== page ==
We likewise meet with the portraits of the British Emperors Carausius 5 and Allectus. Carausius, in despite of his imperial masters, Diocletian and Maximian, not only kept possession of this island, but actually prevailed on them to recognize his usurped sovereignty. His murderer and successor, Allectus, being slain, Britain again fell under the immediate dominion of Rome. On the Denarius we see the crafty Constantine, surnamed the Great, who renounced the religion of his forefathers, certainly one as ridiculous as it was false, to embrace another for which he had no respect, his design being to make it subservient to his own views. He, 6 however, procrastinated his admission into the pale of the church by baptism until the moment of his dissolution was nigh, and he was then baptized, fallaciously calculating that the religious rite would absolve him from any atrocity previously committed. He is figuratively represented on his coins as the Sun, and arrayed in the attributes of that divinity. His almost immediate successor Julian, (called the Apostate,) is seen generally with that beard which rendered him an object of ridicule to his enemies, who designated him by the appellation of the goat. This prince, whose elegant and refined mind was tinctured with cruelties incompatible with his general character, not satisfied with abandoning the new faith, which he doubtless embraced from his uncle’s influence over him, actually recorded his apostacy on a coin, by portraying on it his Egyptian object of worship, the bull (Apis).

In the Byzantine Empire, in continuation, we have the busts of Theodosius, (celebrated for his transcendent abilities,) and of Justinian, with other Sovereigns of less note. We even find on the Aureus, or larger gold coin of this era, the portrait of Christ, with the name and title “Dominus Noster Jesus Christus, Rex Regnantium.” The first I have met with is that of Justinian II., struck A. n. 685. From him it is carried down to almost the last emperor, Constantine Paleologos, who fell bravely, in 1453, in defending the throne of the last of the Caesars against that enemy of the cross, the Turkish Sultan, Mahomet II.

These portraits of the Saviour, when the workmanship is good, are of the utmost interest, and are not unfrequently met with. We observe the same placid countenance that we see in modern portraits of him, a full round for with ringlets hanging down on each side of the face, with the beard parted below at the middle. At a glance, therefore, we perceive that the portraits on the medals just mentioned were, in fact, the originals. Thus a Guido, or a Raphael, has doubtless been indebted to an engraver of the Byzantine Empire, for the models of those exquisite gems of art which they have produced.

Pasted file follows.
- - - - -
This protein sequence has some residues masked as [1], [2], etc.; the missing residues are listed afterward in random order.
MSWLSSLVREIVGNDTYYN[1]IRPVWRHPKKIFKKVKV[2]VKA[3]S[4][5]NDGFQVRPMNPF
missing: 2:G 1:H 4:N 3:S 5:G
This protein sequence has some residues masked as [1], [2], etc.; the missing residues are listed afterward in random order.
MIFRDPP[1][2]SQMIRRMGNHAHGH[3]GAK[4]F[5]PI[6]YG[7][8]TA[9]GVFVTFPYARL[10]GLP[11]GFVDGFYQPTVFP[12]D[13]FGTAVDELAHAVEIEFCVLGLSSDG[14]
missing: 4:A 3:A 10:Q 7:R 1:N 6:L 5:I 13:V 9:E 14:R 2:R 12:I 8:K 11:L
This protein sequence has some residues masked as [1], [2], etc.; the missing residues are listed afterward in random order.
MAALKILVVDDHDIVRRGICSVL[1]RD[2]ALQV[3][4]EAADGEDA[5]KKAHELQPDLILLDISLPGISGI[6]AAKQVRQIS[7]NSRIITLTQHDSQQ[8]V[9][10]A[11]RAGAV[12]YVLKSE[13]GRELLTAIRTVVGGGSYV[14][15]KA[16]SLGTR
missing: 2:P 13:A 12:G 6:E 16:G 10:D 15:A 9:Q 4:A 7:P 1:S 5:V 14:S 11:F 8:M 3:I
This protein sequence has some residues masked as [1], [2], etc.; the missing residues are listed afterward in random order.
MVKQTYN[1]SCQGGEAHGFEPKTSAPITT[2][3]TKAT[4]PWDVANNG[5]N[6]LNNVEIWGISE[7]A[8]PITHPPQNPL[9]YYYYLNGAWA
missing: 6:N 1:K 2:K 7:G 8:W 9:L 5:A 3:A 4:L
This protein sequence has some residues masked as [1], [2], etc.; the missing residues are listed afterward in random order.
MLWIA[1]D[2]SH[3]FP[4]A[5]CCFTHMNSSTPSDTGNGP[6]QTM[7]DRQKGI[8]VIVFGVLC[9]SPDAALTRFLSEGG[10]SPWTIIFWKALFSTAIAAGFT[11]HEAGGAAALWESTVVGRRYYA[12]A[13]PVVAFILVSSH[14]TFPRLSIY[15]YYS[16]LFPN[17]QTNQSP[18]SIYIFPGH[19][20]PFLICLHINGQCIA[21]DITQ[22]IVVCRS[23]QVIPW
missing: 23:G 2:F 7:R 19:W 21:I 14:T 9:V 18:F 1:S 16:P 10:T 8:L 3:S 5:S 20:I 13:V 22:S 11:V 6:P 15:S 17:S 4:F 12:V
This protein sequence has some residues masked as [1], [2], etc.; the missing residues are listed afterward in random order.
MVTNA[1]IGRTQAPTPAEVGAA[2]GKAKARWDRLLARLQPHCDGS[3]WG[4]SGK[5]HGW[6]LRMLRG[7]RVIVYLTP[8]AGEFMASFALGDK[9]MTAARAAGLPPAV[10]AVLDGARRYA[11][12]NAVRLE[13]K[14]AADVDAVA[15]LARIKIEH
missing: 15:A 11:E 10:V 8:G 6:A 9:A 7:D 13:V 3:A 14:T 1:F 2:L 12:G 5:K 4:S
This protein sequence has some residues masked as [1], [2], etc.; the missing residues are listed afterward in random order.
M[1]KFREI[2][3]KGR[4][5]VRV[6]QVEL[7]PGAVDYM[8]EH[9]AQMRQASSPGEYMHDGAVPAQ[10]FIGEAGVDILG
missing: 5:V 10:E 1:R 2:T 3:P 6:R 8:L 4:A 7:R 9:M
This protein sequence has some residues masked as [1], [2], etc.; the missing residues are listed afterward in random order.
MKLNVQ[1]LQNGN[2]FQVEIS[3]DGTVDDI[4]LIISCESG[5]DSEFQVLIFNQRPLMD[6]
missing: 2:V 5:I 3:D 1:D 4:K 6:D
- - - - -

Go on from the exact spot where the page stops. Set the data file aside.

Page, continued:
To return to the Imperial Denarius, and describe the interest arising from it, would be almost endless. Suffice it to say, that scarcely a remarkable event transpired, without its being directly or indirectly recorded on a medal. Can any man, with a mind one degree above that of an idiot, behold with indifference a Roman Denarius commemorating the subjugation of his own, his native country? (if such a man exists, may I hold no communion with him!) This subjugation of Britain is depicted on a 7 Denarius of Claudius, a triumphal arch, with DE. BRITANN. surmounted with a trophy, and an equestrian figure, recording to distant ages the conquest of a country, in extent in and comparison to his imperial Italy, a mere speck on the ocean, but in the subjugation of which he doubtless prided himself more than in any other conquest. For not satisfied with commemorating this victory on his coins, he even named his only child after the country in which he had been victorious; and Britannicus would have been the imperial master of the best part of the globe, had not Agrippina, and her son Nero, destroyed him by poison in his thirteenth year. A naval crown placed over the palace of the emperor, was also intended to perpetuate his excess of pride and exultation, in conquering this, our own country, Britain. Commodus, with little or no claim to any thing British, added the epithet of Britannicus to his other titles. Severus, .and his two sons Caracalla 8 and Geta, copartners in their expedition against Britain, record on their Denarii their conquests over the hardy Caledonian, and his more southern neighbours. On the reverse of each, is a figure of Victory marching with a trophy, and leading a captive Briton by the hand, the inscription “Victoriae Brit.” with the title of “Britannicus,” added to their respective names.

Among the Roman triumphs, that over Judaea 9 arrests peculiar attention. A Jewess, in unutterable anguish, is represented seated, weeping for the loss of country, of home, and of her splendid and sacred temples, laid in. irretrievable ruin by the hand of the heathen. Her right hand is supporting her head, behind her is a military trophy, and on the exergue is the word “Judaea” 10 This event, so interesting to the Christian world, is more fully portrayed on the large or first brass.

At this point, however, I am losing sight of my main subject, which comprises silver only: and entirely devoted as I am to the study of coins, it should, if I did not check myself be led into details which, however interesting, would be endless. But I must here describe a few of the existing varieties of the Brass coins in question. On one of them you will see the captive Jewess, as already mentioned, seated and beneath a palm tree, the tree of her native country, doomed like herself to destruction. Her conqueror, the Emperor Vespasian, is represented in his military costume. In his right hand is a spear, and in his left the baton of command, while his left foot is raised and trampling on armour. The legend is “Judae,” or “Judea Capta.” On another large brass coin, we meet with a palm tree, to which is attached a shield-like medal, or a shield itself, and before this palm tree we behold a figure of Victory in the attitude of an engraver, inscribing on the medal “Judea Capta.” On the obverse is the head of Vespasian, with his name and titles. Coins of the same description are found of his son and colleague, Titus, but are more rare than those of his father.